The Mandate of Heaven is an ancient Chinese belief/theory and philosophical idea that tiān (heaven) granted emperors the right to rule based on their ability to govern well, appropriately and fairly. According to this belief, heaven bestows its mandate to a just ruler, the Son of Heaven.
The Xuanzong Emperor of the Tang Dynasty flees into the mountains during the An Lushan Rebellion. via Wikipedia. Updated January 14, 2015.
The Mandate of Heaven sounded like a good idea. The Mandate of Heaven created a justification system. The Mandate either said or implied three major things.
The Mandate of Heaven was first used by the Zhou Dynasty to justify its overthrow of the Shang Dynasty and would be used by many succeeding dynasties in the same way.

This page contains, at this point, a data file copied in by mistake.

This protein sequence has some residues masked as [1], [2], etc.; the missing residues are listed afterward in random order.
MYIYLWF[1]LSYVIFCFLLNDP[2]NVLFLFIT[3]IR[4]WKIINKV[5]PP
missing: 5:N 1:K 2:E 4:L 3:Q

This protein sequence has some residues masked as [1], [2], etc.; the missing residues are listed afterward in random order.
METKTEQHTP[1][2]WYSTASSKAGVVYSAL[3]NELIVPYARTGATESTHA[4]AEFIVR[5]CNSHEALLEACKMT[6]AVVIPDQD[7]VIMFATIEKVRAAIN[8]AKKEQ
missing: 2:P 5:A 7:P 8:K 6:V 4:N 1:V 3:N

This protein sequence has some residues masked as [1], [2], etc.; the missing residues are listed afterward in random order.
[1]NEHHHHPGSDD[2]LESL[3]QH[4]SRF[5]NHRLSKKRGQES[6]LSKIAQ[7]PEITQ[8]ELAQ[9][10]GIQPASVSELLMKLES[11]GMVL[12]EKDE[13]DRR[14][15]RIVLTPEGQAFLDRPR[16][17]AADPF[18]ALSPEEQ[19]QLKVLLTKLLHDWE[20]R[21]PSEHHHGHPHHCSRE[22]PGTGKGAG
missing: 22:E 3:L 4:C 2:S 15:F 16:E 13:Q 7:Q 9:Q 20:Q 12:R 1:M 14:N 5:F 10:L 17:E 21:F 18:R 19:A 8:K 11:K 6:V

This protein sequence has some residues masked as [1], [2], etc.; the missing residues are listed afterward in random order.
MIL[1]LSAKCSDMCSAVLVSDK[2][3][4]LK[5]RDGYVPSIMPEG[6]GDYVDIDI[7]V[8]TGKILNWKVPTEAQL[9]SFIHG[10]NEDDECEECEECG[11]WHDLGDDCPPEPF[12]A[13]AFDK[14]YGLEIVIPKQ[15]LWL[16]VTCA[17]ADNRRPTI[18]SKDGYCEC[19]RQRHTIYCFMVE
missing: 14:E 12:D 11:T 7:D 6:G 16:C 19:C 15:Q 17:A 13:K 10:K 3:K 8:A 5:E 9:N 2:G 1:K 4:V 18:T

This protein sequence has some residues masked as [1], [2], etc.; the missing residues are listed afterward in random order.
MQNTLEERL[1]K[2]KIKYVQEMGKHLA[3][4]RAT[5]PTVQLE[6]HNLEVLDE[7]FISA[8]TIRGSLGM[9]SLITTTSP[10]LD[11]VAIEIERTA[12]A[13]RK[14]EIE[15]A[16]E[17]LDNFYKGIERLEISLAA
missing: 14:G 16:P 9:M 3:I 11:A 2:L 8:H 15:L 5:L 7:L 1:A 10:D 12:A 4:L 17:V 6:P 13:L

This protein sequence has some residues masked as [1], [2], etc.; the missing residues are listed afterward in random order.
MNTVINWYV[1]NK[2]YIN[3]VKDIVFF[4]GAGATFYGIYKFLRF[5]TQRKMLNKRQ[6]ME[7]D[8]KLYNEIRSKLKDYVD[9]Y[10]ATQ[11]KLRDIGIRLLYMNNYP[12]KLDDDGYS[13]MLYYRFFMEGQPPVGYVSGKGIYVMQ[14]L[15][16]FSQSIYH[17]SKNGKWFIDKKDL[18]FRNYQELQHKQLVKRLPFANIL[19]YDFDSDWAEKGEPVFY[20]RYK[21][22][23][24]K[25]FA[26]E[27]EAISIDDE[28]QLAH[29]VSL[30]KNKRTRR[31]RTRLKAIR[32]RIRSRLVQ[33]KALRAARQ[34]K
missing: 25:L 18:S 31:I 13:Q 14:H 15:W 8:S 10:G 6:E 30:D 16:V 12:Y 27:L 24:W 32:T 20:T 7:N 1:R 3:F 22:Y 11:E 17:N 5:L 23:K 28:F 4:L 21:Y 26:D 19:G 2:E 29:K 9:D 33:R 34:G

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In fact if I hadn’t seen him in Mandate of Heaven playing a gentle prince, I might not believe he could pull off the polished, perfect side.
He ruled society with the "Mandate of Heaven." Myron Cohen :: The emperor as the Son of Heaven had received the Mandate of Heaven to rule society.
The Mandate of Heaven (天命 Pīnyīn: Tiānmìng) is a concept of political succession unique to the Chinese. Since the eleventh century BCE, rulers and many other political theorists in China have expounded a 'Mandate of Heaven' view of government...
The Mandate of Heaven was a political-social philosophy that served as the basic Chinese explanation for the success and failure of monarchs and states down to the end of the empire in 1912 CE.
The Mandate of Heaven postulates that heaven would bless the authority of a just ruler, as defined by the Five Confucian Relationships...